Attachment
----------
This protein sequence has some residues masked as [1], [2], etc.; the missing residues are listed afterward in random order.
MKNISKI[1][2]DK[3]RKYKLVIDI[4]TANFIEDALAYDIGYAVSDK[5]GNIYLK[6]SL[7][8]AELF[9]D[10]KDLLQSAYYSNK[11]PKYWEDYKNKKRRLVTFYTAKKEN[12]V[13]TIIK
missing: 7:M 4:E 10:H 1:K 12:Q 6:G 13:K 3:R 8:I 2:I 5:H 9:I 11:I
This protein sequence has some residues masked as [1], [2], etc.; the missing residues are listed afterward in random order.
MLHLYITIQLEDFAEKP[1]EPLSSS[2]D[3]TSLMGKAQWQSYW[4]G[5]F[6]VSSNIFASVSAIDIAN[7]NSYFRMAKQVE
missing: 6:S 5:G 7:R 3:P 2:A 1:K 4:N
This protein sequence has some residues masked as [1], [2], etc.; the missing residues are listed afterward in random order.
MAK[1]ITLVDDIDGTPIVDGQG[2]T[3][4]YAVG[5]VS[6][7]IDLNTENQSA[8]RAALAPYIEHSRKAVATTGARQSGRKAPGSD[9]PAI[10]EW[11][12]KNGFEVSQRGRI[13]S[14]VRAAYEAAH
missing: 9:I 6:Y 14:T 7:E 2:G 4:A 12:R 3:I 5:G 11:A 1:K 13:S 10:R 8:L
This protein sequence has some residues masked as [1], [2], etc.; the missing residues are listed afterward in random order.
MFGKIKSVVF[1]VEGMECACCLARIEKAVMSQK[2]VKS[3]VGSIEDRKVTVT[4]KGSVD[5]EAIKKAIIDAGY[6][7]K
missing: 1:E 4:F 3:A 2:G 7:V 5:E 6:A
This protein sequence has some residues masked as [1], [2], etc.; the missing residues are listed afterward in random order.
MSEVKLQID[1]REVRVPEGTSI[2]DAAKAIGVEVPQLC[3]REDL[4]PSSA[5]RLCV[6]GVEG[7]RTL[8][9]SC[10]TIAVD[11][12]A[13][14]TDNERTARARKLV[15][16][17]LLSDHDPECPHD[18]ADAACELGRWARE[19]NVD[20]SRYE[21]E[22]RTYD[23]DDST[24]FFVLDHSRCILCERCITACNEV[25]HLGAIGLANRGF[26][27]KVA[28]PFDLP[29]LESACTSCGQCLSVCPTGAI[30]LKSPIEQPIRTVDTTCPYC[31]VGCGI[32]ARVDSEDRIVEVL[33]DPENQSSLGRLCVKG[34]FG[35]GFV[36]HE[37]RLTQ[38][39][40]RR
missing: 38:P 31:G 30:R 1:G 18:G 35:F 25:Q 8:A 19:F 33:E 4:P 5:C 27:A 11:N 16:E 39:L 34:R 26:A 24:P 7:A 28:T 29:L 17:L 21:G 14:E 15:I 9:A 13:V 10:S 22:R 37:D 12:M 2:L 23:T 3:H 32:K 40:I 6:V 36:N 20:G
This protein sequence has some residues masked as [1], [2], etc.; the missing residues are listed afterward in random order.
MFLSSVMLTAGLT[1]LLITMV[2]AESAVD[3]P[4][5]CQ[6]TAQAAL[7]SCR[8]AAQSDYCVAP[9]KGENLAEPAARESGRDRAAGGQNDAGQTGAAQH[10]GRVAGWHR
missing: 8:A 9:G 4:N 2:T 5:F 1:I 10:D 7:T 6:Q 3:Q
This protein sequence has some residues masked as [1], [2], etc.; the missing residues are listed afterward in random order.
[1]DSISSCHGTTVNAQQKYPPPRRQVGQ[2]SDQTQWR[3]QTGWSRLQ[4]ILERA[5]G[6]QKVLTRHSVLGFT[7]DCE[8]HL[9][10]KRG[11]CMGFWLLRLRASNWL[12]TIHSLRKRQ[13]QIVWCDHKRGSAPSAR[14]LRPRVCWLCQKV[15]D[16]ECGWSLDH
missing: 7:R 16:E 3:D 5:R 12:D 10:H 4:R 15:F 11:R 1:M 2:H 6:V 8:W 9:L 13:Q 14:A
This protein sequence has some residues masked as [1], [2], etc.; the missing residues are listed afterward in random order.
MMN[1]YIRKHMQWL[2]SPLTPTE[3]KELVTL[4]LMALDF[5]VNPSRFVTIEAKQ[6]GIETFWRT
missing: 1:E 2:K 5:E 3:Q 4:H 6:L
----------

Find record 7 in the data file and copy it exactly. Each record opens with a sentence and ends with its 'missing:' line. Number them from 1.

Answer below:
This protein sequence has some residues masked as [1], [2], etc.; the missing residues are listed afterward in random order.
[1]DSISSCHGTTVNAQQKYPPPRRQVGQ[2]SDQTQWR[3]QTGWSRLQ[4]ILERA[5]G[6]QKVLTRHSVLGFT[7]DCE[8]HL[9][10]KRG[11]CMGFWLLRLRASNWL[12]TIHSLRKRQ[13]QIVWCDHKRGSAPSAR[14]LRPRVCWLCQKV[15]D[16]ECGWSLDH
missing: 7:R 16:E 3:D 5:R 12:D 10:H 4:R 15:F 11:R 1:M 2:H 6:V 8:W 9:L 13:Q 14:A